They keep their eyes on the sky, watching the stars shimmer and disappear.

Driving east, they wonder about their fortunes. Will they get the celestial show they seek?

Now an eerie fog settles over U.S. 24, thickening in the lonely outpost of Calhan. Yellow headlights glide across the dusty backroads, mysterious white orbs float on ranch lands, and the wind farm looks like a sinister set of blinking red eyes against the sky. But nothing on these fringes of El Paso County can blot out the constellations.

Paint Mines Christian Murdock The Gazette
Lightsabers paint the landscape at the Calhan Paint Mines. Photo Credit: Christian Murdock; The Gazette

Except for the clouds hanging now.

Don’t worry, Mike Pach tells the small group at the destination. “We’ve got all night.”

It’s not just the darkness drawing the novice photographers. Of the five, only one is from Colorado Springs, the rest closer to Denver, all curious about the natural wonder hiding out on the dreary plains.

Here at the entrance of the Paint Mines, it’s impossible to imagine what lies ahead. Their headlamps pierce the fog, revealing only grassy flats. Until they start walking.

Under their boots the ice cracks like glass and the mud squishes, their cameras and tripods in tow through deep and wide gullies draped by snow.

They stop, their eyes widening at the multicolored hoodoos and cathedrals, the swirling definitions of this bizarre realm.

“It’s amazing,” says Colorado newcomer Sisel Lan. “It’s like from another world.”

Indeed, they’ve got all night. Alongside their instructor, Pach, they’re committed through sunrise, hoping by 2 a.m. or so to see the big prize: above the geological fantasy, a frothy Milky Way.

While the Paint Mines park is closed after dusk, El Paso County this year is offering permits for paying photographers to capture the scene like no other. Park managers had their reservations. What if someone got hurt way out there? But they gave special access to Pach and his groups last year, and they were satisfied enough to now open the opportunity for others.

Some nights might require patience.

“I think that’s one of the values anyone who wants to be a photographer has to have, patience,” Pach says. “If someone came out on a night like tonight, they might get here and say, ‘This isn’t worth it. I’m going home.’”

But he knows better. He delights in the experience, just being here in the rare pitch black followed by the bluish hours before the red and gold sunrise.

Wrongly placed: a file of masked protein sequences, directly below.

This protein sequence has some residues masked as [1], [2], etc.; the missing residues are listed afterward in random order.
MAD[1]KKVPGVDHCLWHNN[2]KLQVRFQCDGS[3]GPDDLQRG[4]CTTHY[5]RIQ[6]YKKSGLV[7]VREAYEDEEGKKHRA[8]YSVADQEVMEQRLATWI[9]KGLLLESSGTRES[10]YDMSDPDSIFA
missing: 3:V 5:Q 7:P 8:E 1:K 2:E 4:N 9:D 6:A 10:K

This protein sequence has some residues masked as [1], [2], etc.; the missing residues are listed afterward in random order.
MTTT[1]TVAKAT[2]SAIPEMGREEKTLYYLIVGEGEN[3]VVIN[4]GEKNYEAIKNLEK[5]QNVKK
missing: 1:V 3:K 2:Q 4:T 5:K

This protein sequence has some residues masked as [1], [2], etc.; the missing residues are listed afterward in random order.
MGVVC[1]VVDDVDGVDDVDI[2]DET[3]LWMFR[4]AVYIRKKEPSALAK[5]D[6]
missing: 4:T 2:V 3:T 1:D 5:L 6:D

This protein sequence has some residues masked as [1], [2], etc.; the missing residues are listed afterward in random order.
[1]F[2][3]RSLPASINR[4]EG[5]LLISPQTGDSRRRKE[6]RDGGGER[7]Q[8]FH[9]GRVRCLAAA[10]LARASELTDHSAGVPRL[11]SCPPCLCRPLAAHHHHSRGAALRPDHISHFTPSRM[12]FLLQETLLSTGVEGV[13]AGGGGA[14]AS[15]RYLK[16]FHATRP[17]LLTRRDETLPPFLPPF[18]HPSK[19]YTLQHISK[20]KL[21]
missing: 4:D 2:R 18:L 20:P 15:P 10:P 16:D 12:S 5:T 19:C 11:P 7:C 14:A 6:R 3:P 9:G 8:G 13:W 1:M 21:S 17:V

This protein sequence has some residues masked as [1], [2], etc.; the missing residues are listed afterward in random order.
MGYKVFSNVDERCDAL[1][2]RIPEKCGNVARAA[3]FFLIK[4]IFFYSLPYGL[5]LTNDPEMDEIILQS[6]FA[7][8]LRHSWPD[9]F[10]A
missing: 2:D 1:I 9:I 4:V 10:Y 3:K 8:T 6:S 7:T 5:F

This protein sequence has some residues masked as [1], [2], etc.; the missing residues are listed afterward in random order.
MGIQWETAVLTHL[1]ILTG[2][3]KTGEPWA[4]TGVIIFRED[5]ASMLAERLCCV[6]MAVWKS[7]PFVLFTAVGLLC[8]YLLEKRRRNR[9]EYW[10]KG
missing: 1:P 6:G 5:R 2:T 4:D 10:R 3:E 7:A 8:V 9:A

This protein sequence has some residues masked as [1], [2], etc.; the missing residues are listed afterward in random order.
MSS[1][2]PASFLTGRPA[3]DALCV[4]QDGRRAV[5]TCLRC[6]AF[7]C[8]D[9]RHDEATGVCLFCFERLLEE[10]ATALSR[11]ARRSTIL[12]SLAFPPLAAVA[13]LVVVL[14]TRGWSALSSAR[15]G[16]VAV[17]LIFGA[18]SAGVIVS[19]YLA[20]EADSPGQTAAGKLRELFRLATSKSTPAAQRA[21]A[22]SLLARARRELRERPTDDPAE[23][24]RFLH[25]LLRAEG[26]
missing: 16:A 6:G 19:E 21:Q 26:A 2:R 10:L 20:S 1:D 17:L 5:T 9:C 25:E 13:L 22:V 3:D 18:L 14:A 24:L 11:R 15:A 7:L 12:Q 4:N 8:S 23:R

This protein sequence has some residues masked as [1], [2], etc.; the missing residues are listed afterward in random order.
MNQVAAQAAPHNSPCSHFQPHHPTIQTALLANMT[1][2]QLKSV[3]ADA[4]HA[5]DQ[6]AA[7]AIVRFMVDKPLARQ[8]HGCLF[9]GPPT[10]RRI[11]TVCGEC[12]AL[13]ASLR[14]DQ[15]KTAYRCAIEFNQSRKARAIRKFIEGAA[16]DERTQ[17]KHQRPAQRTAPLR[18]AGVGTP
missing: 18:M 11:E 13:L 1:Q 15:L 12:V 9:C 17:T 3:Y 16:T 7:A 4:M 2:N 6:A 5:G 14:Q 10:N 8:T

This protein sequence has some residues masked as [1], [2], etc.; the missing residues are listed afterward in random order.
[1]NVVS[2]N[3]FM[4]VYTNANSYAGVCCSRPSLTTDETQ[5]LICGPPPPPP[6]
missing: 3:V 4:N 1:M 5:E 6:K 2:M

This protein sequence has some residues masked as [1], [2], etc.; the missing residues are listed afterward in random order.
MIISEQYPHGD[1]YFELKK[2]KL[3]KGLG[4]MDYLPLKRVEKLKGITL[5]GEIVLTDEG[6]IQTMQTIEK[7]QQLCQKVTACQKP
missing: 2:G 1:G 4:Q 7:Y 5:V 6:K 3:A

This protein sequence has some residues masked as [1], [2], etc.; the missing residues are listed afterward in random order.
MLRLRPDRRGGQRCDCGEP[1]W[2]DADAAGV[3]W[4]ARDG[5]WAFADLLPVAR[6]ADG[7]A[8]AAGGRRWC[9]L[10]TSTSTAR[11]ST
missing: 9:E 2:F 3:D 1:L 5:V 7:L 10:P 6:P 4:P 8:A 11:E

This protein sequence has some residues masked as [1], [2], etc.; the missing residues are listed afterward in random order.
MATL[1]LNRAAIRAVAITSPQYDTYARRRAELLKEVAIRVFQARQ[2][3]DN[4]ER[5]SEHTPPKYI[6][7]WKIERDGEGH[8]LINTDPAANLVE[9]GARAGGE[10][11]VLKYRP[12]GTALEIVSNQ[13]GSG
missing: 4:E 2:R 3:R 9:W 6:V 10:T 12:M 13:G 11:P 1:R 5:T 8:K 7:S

Pach recently asked himself why he takes pictures, why he’s done this almost his whole life, and what he decided on was something about those moments.

“It’s all about living mindfully. Living in the moment. So when I’m out photographing, that’s really all I’m thinking about. It allows me an opportunity to forget my troubles and to also connect with what I’m photographing.”

In the Paint Mines, it’s connecting with deep time, those millions of years kept by the clay. It was a resource that called to human beings going back to 8,100 B.C., archaeologists having found hearths and ceramics, tools and projectiles belonging to Paleo-Indians and proud tribes thereafter: from the 16th-century Apache, to the Comanche and Ute, to the Arapaho and Cheyenne.

Still today, one might find artifacts and petrified wood from another era. And still, one is struck by the haunting beauty — like a dream, especially in the fog, the wind whistling through the prairie somewhere close, coyotes howling beyond.

“Hey, I see a star!” Adam Ross says as the photographers set up.

Another faintly appears, then another. “I think I can see the big dipper,” Andrew Raaber says.

They keep their eyes on the sky for just a moment. Then the stars disappear behind clouds.

“Can’t control Mother Nature,” says Rhonda Simmons. But she and a friend are here because they wanted to learn from Pach. And they wanted to capture this, something wondrous to add to their collection.

“Someday,” Simmons says, “when I’m old and bedridden, I can look back and say, ‘See, I did that.’”

Pach lends some pointers on composition and exposure, ISO and white balance, shutter speed and aperture. One camera’s timer is blinking red, and Pach covers it with masking tape. There must be no artificial light.

“Everybody ready?” he asks. And with nods, he orders headlamps off.

Silence takes over before excited remarks: The photographers’ screens reveal the finer hues and details of the formations. And they are happy while they await greater moments, keeping their eyes on the sky.

El Paso County is issuing permits to photograph the Paints Mines after dark for groups up to 10. $100 per group. Apply by contacting Sabine Carter:, 520-6980

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